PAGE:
By Kim West
Elkmont resident Stanley Howell is a grandfather who adopted his late daughter’s only child, a husband who celebrated his 41st wedding anniversary on April 10 and a patient fighting stage-4 colon and liver cancer.
He is also a soft-spoken country boy from Loretto, Tenn., enlisting in the Army at age 18 during the Vietnam War and returning home after serving a 12-month tour spanning 1969-70.
Howell, 65, received an honorable discharge after surviving much of his tour stationed behind enemy lines despite sustaining concussive injuries from land mine explosions as part of 1st Battalion, 5th Infantry Division (Mechanized) and attached with 4th Squadron, 12th Cavalry
He and his wife, Ann, are raising their 10-year-old granddaughter Madison, a fourth-grader at Elkmont High School, and living with the grief of losing two daughters as Howell undergoes chemotherapy treatments.
But Howell, whose positive and warm demeanor belies the multiude of challenges he has faced, recently received a morale boost, reuniting with his closest wartime buddy, Dale Bale, 64, for a three-day visit in Limestone County.
The last time they saw each other was Aug. 4, 1970, when they returned home from Vietnam.
Their reunion included plenty of reminiscing and sharing family stories, dinner at the Fried Tomato Buffet in Ardmore, Tenn., and a trip to the Alabama Veterans Museum and Archives in Athens.
Howell and Bale, who grew up in a coal-mining community, both said they had not missed a beat in their friendship forged as teenagers, describing the first night back together as unforgettable and “very emotional.”
“It had been (nearly) 44 years since we had seen each other and he drove from West Virginia,” Howell said. “We had just lost contact when we returned home because I had lost his address and he had lost mine. Even after that time, everything just came together because he’s like a brother to me. It felt like we could have talked for days.”
Howell’s surviving child, 34-year-old Blake Howell of Elkmont, helped spur the comrades’ reunion, searching the Internet for Bale’s contact information after his father mentioned Dale during an episode of the History Channel’s “Appalachian Outlaws.”
“The show is filmed about three miles from Dale’s house and his wife is kin to some of the (show’s characters),” Howell said. “We were watching the show and I told Blake, ‘Hey, that’s where my buddy’s from,’ and he looked on the computer and found his phone number. I called Dale up and he said, ‘I’m coming to see you, Stan.’”
‘Glad to be alive’
“We met while serving in ’69 and ’70 in the Quang Tri (Province) in Vietnam, right up next to the (demilitarized zone) — we were about as far north in (South) Vietnam as you could get,” Howell said. “Dale and I both were in (separate) tanks and we went on search and destroy missions together. We slept in cots maybe three weeks because we were in the field and sleeping on the ground most of the time.”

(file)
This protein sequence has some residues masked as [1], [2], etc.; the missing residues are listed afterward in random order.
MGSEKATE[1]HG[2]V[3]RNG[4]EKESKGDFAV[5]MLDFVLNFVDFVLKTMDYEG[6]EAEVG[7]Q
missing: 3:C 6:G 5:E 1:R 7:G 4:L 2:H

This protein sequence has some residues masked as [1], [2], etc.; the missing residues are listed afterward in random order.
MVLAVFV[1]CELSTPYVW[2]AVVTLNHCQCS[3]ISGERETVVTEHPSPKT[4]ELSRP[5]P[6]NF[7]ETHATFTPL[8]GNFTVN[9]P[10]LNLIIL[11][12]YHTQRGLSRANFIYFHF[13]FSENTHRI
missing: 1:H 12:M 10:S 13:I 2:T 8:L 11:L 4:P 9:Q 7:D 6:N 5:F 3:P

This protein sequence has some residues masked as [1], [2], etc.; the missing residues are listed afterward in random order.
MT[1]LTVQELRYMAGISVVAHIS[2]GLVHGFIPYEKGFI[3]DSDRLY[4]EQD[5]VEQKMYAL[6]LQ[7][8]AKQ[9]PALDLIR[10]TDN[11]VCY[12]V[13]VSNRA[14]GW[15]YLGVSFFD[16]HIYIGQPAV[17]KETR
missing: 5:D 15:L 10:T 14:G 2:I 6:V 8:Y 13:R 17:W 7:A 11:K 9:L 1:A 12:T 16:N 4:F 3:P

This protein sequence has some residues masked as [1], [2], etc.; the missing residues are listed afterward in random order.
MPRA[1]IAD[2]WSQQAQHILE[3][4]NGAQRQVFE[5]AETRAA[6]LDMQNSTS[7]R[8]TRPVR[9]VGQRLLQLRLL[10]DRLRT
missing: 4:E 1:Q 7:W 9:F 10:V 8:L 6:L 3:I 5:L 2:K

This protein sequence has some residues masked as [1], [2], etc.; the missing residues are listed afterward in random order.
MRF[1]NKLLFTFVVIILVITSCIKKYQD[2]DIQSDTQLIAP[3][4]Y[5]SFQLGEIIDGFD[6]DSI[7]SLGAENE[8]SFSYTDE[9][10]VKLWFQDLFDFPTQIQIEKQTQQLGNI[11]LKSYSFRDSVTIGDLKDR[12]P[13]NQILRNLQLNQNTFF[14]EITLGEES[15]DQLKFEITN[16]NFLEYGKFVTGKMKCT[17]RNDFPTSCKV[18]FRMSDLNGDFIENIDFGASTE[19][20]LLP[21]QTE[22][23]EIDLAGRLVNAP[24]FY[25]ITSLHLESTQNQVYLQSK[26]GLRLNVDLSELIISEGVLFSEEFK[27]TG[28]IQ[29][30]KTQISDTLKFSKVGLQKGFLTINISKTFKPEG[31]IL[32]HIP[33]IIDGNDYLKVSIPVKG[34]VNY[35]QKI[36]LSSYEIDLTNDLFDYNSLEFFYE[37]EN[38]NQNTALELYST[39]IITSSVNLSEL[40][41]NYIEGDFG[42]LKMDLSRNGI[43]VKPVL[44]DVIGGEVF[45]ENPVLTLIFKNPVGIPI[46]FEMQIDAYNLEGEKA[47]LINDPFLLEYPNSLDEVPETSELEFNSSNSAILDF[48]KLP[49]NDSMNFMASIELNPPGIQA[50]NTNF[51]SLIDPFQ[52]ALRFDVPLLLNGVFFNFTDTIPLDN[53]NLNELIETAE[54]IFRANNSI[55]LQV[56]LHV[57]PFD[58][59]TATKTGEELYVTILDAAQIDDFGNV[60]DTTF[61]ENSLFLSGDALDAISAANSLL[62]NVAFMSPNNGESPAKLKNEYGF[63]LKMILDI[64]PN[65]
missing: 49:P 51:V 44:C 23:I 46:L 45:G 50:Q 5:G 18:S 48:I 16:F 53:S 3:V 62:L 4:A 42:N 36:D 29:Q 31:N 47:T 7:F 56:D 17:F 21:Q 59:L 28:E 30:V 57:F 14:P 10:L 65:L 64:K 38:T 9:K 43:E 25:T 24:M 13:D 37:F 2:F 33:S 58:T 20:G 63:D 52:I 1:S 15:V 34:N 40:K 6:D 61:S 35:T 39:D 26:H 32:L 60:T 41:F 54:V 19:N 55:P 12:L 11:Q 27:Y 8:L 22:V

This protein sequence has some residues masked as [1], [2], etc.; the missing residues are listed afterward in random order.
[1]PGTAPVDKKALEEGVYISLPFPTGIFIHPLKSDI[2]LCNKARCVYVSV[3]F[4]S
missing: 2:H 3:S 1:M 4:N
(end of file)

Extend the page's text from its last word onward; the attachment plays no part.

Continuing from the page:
Howell was converted from an infantryman to a driver and later a tank commander, while Bale was a gunner. Bale said they rode in the M-48 tanks with a 90mm gun and Sheridan tanks with 152mm combustible cartridges, regularly encountering land mines and coming under fire from rocket-propelled grenades.
Due to lost paperwork, Howell said he has never received his Purple Heart medal with an oak leaf cluster, which is awarded when a service member is wounded twice in combat. He is currently attempting to get the necessary paperwork completed and approved for the belated decoration.
“Dale was blown up three times in tanks and I was blown up twice,” Howell said. “I would have received two Purple Hearts but my records got destroyed.”
When asked if they would ever return to Vietnam as civilians, Howell and Bale grinned but quickly answered there were too many negative memories.
“We wouldn't give a million dollars for our experience in Vietnam but we wouldn't give one cent to go back,” Bale said.
Bale, a retired golf course superintendent who has a crop and cattle farm with his wife Nancy, has hearing aids and diabetes, while Howell has multiple health issues from the cancer and his war injuries.
But they said they felt grateful to have survived to raise their families, with each having three children. Bale has five grandchildren, while Howell has three.
“Our unit was about 300-strong and probably more than 150 or more have passed away,” Howell said. “It’s just great we’re alive and we made it this far.”